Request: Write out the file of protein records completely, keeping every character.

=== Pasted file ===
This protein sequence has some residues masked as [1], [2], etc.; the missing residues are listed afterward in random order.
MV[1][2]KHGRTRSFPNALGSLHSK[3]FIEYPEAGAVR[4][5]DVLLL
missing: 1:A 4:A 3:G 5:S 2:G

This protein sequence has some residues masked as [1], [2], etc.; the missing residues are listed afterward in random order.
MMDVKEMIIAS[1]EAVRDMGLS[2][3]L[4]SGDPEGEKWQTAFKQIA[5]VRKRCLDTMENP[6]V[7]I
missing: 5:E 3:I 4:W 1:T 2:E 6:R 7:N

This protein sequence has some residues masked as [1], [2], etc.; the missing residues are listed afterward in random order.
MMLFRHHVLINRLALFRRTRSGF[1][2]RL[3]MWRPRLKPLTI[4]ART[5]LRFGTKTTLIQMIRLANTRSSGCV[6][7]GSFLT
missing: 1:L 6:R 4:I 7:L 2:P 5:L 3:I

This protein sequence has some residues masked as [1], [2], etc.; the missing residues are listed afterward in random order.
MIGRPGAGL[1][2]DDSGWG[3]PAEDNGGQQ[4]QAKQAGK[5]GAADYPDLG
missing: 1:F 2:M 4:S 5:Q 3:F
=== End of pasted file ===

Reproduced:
This protein sequence has some residues masked as [1], [2], etc.; the missing residues are listed afterward in random order.
MV[1][2]KHGRTRSFPNALGSLHSK[3]FIEYPEAGAVR[4][5]DVLLL
missing: 1:A 4:A 3:G 5:S 2:G

This protein sequence has some residues masked as [1], [2], etc.; the missing residues are listed afterward in random order.
MMDVKEMIIAS[1]EAVRDMGLS[2][3]L[4]SGDPEGEKWQTAFKQIA[5]VRKRCLDTMENP[6]V[7]I
missing: 5:E 3:I 4:W 1:T 2:E 6:R 7:N

This protein sequence has some residues masked as [1], [2], etc.; the missing residues are listed afterward in random order.
MMLFRHHVLINRLALFRRTRSGF[1][2]RL[3]MWRPRLKPLTI[4]ART[5]LRFGTKTTLIQMIRLANTRSSGCV[6][7]GSFLT
missing: 1:L 6:R 4:I 7:L 2:P 5:L 3:I

This protein sequence has some residues masked as [1], [2], etc.; the missing residues are listed afterward in random order.
MIGRPGAGL[1][2]DDSGWG[3]PAEDNGGQQ[4]QAKQAGK[5]GAADYPDLG
missing: 1:F 2:M 4:S 5:Q 3:F